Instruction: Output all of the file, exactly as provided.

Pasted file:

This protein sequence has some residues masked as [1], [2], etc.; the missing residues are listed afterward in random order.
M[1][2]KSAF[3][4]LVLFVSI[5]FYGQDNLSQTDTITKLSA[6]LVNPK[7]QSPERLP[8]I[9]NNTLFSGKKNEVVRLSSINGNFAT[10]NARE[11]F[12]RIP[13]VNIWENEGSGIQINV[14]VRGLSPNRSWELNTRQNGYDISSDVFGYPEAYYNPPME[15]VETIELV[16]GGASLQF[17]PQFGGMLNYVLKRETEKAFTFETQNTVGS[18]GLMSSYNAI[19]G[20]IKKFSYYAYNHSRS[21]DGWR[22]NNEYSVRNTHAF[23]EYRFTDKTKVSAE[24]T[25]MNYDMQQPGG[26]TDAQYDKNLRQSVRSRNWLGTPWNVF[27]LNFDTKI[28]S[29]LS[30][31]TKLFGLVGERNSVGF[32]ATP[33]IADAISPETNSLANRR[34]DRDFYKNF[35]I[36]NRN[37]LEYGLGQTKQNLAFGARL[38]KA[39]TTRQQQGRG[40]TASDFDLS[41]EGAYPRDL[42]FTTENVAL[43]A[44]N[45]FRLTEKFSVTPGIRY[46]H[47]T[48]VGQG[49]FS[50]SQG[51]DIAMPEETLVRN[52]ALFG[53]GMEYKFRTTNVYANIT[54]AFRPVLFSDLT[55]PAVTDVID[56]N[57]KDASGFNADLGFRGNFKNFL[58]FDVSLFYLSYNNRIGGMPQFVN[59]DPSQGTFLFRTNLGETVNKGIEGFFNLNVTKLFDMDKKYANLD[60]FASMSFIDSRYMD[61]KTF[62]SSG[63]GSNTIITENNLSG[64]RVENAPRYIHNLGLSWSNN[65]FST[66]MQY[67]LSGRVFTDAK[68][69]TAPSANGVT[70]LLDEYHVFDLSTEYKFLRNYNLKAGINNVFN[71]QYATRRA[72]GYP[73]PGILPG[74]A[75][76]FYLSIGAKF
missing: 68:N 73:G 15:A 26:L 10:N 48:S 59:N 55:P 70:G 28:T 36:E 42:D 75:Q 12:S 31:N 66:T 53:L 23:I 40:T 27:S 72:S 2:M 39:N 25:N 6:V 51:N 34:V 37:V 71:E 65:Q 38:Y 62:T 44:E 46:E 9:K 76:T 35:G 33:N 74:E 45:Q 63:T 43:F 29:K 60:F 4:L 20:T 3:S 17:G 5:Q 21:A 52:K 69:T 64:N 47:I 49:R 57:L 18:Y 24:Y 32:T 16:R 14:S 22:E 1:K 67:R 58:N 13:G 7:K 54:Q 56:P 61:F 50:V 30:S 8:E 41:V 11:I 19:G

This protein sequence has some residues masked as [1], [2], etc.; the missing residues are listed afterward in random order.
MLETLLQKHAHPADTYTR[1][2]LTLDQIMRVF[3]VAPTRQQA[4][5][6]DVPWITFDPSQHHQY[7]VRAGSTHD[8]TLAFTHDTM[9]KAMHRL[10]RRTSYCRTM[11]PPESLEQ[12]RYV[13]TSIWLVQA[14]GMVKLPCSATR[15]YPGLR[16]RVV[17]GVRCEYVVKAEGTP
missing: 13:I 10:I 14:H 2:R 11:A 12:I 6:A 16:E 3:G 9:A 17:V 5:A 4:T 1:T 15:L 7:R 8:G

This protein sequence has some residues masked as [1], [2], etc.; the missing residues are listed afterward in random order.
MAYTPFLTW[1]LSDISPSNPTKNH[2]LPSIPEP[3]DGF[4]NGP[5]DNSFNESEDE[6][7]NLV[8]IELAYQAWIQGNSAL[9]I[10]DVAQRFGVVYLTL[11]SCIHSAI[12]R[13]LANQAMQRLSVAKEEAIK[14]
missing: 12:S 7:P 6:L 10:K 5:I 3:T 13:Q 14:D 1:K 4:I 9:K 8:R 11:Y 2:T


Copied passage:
This protein sequence has some residues masked as [1], [2], etc.; the missing residues are listed afterward in random order.
M[1][2]KSAF[3][4]LVLFVSI[5]FYGQDNLSQTDTITKLSA[6]LVNPK[7]QSPERLP[8]I[9]NNTLFSGKKNEVVRLSSINGNFAT[10]NARE[11]F[12]RIP[13]VNIWENEGSGIQINV[14]VRGLSPNRSWELNTRQNGYDISSDVFGYPEAYYNPPME[15]VETIELV[16]GGASLQF[17]PQFGGMLNYVLKRETEKAFTFETQNTVGS[18]GLMSSYNAI[19]G[20]IKKFSYYAYNHSRS[21]DGWR[22]NNEYSVRNTHAF[23]EYRFTDKTKVSAE[24]T[25]MNYDMQQPGG[26]TDAQYDKNLRQSVRSRNWLGTPWNVF[27]LNFDTKI[28]S[29]LS[30][31]TKLFGLVGERNSVGF[32]ATP[33]IADAISPETNSLANRR[34]DRDFYKNF[35]I[36]NRN[37]LEYGLGQTKQNLAFGARL[38]KA[39]TTRQQQGRG[40]TASDFDLS[41]EGAYPRDL[42]FTTENVAL[43]A[44]N[45]FRLTEKFSVTPGIRY[46]H[47]T[48]VGQG[49]FS[50]SQG[51]DIAMPEETLVRN[52]ALFG[53]GMEYKFRTTNVYANIT[54]AFRPVLFSDLT[55]PAVTDVID[56]N[57]KDASGFNADLGFRGNFKNFL[58]FDVSLFYLSYNNRIGGMPQFVN[59]DPSQGTFLFRTNLGETVNKGIEGFFNLNVTKLFDMDKKYANLD[60]FASMSFIDSRYMD[61]KTF[62]SSG[63]GSNTIITENNLSG[64]RVENAPRYIHNLGLSWSNN[65]FST[66]MQY[67]LSGRVFTDAK[68][69]TAPSANGVT[70]LLDEYHVFDLSTEYKFLRNYNLKAGINNVFN[71]QYATRRA[72]GYP[73]PGILPG[74]A[75][76]FYLSIGAKF
missing: 68:N 73:G 15:A 26:L 10:N 48:S 59:N 55:P 70:G 28:T 36:E 42:D 75:Q 12:S 31:N 66:T 53:L 23:I 40:T 27:S 72:S 2:M 39:N 25:N 6:V 51:N 34:V 37:V 71:E 65:Q 38:Y 62:T 44:E 46:E 9:K 76:T 35:G 33:N 74:E 45:Q 63:T 43:F 29:K 60:F 4:L 20:T 3:S 17:G 5:Q 21:A 52:K 69:T 64:N 47:I 49:R 57:L 18:Y 24:Y 32:T 16:R 14:S 22:E 1:K 67:R 58:N 13:G 7:K 54:Q 56:P 61:F 50:V 30:S 8:E 41:V 11:I 19:G

This protein sequence has some residues masked as [1], [2], etc.; the missing residues are listed afterward in random order.
MLETLLQKHAHPADTYTR[1][2]LTLDQIMRVF[3]VAPTRQQA[4][5][6]DVPWITFDPSQHHQY[7]VRAGSTHD[8]TLAFTHDTM[9]KAMHRL[10]RRTSYCRTM[11]PPESLEQ[12]RYV[13]TSIWLVQA[14]GMVKLPCSATR[15]YPGLR[16]RVV[17]GVRCEYVVKAEGTP
missing: 13:I 10:I 14:H 2:R 11:A 12:I 6:A 16:E 3:G 9:A 17:V 5:A 4:T 1:T 15:L 7:R 8:G

This protein sequence has some residues masked as [1], [2], etc.; the missing residues are listed afterward in random order.
MAYTPFLTW[1]LSDISPSNPTKNH[2]LPSIPEP[3]DGF[4]NGP[5]DNSFNESEDE[6][7]NLV[8]IELAYQAWIQGNSAL[9]I[10]DVAQRFGVVYLTL[11]SCIHSAI[12]R[13]LANQAMQRLSVAKEEAIK[14]
missing: 12:S 7:P 6:L 10:K 5:I 3:T 13:Q 14:D 1:K 4:I 9:K 8:R 11:Y 2:T